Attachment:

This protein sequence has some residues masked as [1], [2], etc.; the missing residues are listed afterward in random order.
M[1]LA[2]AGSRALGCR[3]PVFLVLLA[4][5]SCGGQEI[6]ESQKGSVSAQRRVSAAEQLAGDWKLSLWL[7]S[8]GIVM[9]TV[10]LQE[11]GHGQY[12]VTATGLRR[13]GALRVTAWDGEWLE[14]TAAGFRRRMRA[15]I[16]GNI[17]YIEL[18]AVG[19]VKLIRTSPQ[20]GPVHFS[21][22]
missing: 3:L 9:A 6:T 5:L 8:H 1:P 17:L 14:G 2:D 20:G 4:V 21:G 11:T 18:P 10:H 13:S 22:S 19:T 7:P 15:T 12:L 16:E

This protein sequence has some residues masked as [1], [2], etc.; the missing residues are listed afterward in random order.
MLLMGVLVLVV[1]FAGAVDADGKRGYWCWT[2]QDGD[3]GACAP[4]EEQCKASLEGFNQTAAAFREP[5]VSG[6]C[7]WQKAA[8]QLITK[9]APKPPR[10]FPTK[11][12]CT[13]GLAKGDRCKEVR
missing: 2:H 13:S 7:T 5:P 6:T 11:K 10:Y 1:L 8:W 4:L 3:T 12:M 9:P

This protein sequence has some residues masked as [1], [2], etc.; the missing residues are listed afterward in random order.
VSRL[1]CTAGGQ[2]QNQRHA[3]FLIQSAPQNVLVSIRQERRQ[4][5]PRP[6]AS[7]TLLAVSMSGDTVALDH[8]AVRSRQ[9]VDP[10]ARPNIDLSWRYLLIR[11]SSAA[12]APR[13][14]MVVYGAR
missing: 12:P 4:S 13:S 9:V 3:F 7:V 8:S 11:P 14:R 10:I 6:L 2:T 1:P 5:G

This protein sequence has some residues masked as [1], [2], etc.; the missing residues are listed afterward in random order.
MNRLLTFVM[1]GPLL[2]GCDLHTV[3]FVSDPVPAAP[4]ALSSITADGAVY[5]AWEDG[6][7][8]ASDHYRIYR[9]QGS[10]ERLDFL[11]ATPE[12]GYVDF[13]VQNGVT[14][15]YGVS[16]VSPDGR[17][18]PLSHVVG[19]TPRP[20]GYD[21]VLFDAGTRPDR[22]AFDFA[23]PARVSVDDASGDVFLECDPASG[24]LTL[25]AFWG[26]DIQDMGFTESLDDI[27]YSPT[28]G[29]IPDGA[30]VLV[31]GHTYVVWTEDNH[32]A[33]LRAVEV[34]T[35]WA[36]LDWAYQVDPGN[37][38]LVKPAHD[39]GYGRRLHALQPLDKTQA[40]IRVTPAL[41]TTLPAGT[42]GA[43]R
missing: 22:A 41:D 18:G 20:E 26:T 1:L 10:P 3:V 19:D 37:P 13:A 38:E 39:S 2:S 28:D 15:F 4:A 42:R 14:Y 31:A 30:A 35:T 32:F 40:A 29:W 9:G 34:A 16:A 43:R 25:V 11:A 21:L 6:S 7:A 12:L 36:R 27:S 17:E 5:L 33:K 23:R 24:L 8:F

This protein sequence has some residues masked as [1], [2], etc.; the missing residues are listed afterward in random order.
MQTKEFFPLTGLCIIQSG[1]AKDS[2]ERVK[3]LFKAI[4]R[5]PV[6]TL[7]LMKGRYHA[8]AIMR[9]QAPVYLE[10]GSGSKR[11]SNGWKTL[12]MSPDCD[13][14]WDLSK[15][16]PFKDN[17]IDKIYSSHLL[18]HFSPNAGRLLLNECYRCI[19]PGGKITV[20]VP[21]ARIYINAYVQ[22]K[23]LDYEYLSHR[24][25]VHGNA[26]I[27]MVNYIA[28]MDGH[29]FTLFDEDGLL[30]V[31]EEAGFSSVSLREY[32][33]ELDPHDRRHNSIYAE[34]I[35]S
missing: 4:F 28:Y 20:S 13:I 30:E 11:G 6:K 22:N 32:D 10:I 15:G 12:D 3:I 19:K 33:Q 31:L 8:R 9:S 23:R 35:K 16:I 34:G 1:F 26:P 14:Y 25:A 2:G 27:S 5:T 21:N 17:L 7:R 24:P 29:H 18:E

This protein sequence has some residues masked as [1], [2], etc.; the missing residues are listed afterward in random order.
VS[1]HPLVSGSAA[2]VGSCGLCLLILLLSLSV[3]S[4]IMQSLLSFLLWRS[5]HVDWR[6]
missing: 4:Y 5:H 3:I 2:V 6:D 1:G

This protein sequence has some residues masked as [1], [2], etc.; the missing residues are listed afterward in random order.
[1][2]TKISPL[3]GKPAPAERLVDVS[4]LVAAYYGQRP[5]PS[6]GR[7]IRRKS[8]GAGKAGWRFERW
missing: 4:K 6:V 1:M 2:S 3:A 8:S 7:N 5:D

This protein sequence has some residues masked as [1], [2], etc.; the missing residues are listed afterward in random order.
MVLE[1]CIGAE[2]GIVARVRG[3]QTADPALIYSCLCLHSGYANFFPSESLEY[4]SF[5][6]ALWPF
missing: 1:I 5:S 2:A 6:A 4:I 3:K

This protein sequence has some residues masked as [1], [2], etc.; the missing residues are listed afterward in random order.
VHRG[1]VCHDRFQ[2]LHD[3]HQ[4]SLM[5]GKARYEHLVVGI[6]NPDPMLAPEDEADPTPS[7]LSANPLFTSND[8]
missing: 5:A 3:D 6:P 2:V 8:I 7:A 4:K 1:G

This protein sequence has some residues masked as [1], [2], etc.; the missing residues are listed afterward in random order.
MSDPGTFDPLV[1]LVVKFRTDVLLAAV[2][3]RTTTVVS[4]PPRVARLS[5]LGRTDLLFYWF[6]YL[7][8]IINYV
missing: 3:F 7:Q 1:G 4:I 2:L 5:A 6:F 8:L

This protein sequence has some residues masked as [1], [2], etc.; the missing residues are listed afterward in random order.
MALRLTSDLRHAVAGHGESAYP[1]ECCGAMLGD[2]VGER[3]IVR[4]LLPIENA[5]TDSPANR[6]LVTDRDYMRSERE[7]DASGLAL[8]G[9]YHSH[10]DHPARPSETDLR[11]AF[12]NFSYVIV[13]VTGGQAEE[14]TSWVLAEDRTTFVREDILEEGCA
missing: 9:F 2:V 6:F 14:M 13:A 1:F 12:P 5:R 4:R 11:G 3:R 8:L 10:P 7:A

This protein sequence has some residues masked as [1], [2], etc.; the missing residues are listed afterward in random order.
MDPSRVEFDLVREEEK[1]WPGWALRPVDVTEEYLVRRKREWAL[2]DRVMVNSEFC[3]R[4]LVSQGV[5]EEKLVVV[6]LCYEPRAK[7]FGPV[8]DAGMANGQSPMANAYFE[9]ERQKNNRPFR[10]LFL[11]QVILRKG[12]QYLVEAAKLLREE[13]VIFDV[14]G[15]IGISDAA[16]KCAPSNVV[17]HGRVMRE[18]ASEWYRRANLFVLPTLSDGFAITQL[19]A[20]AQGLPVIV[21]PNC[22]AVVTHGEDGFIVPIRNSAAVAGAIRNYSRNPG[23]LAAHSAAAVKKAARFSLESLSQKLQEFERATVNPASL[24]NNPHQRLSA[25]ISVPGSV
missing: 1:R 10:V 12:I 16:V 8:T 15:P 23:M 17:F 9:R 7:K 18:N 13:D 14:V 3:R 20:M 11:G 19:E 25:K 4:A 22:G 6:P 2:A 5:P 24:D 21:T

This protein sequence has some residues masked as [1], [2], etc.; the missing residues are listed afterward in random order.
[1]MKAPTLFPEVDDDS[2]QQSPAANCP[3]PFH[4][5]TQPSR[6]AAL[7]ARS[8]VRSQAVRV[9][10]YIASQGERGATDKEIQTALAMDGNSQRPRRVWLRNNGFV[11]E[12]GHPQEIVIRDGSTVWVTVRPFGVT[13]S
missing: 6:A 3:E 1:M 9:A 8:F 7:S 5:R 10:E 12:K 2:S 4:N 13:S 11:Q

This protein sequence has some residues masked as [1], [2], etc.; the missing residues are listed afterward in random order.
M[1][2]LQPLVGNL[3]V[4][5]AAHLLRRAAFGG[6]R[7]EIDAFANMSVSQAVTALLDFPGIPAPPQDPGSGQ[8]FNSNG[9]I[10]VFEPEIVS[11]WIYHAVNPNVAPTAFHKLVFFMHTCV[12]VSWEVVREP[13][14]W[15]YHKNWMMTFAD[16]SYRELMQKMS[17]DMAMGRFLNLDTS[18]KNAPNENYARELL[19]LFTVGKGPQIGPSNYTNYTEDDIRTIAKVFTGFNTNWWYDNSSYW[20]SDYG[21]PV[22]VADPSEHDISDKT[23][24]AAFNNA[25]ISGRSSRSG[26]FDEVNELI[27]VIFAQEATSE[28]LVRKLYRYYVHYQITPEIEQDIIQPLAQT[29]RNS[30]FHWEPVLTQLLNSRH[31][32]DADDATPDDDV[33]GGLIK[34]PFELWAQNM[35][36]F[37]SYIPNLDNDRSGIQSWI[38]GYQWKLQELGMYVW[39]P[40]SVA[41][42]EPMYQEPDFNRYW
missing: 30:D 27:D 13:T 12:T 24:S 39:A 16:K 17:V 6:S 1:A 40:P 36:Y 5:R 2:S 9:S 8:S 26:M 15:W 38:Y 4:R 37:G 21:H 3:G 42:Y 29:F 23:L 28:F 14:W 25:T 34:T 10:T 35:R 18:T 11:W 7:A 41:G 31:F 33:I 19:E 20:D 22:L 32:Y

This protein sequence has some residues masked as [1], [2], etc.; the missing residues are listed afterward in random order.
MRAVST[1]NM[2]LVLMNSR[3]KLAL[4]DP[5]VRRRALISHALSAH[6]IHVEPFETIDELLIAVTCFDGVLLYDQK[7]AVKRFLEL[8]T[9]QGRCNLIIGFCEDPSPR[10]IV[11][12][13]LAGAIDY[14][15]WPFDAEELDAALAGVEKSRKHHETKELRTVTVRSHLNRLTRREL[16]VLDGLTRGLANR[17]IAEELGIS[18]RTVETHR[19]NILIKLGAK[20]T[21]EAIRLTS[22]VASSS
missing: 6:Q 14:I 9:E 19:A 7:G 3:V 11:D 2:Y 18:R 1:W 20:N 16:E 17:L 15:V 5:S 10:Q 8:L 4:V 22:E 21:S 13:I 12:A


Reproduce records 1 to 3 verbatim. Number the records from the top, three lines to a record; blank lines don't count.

This protein sequence has some residues masked as [1], [2], etc.; the missing residues are listed afterward in random order.
M[1]LA[2]AGSRALGCR[3]PVFLVLLA[4][5]SCGGQEI[6]ESQKGSVSAQRRVSAAEQLAGDWKLSLWL[7]S[8]GIVM[9]TV[10]LQE[11]GHGQY[12]VTATGLRR[13]GALRVTAWDGEWLE[14]TAAGFRRRMRA[15]I[16]GNI[17]YIEL[18]AVG[19]VKLIRTSPQ[20]GPVHFS[21][22]
missing: 3:L 9:A 6:T 5:L 8:H 1:P 17:L 14:G 2:D 20:G 4:V 21:G 11:T 18:P 10:H 13:S 22:S 19:T 7:P 15:T 12:L 16:E

This protein sequence has some residues masked as [1], [2], etc.; the missing residues are listed afterward in random order.
MLLMGVLVLVV[1]FAGAVDADGKRGYWCWT[2]QDGD[3]GACAP[4]EEQCKASLEGFNQTAAAFREP[5]VSG[6]C[7]WQKAA[8]QLITK[9]APKPPR[10]FPTK[11][12]CT[13]GLAKGDRCKEVR
missing: 2:H 13:S 7:T 5:P 6:T 11:K 10:Y 1:L 8:W 4:L 3:T 12:M 9:P

This protein sequence has some residues masked as [1], [2], etc.; the missing residues are listed afterward in random order.
VSRL[1]CTAGGQ[2]QNQRHA[3]FLIQSAPQNVLVSIRQERRQ[4][5]PRP[6]AS[7]TLLAVSMSGDTVALDH[8]AVRSRQ[9]VDP[10]ARPNIDLSWRYLLIR[11]SSAA[12]APR[13][14]MVVYGAR
missing: 12:P 4:S 13:S 9:V 3:F 7:V 8:S 11:P 14:R 10:I 6:L 2:T 1:P 5:G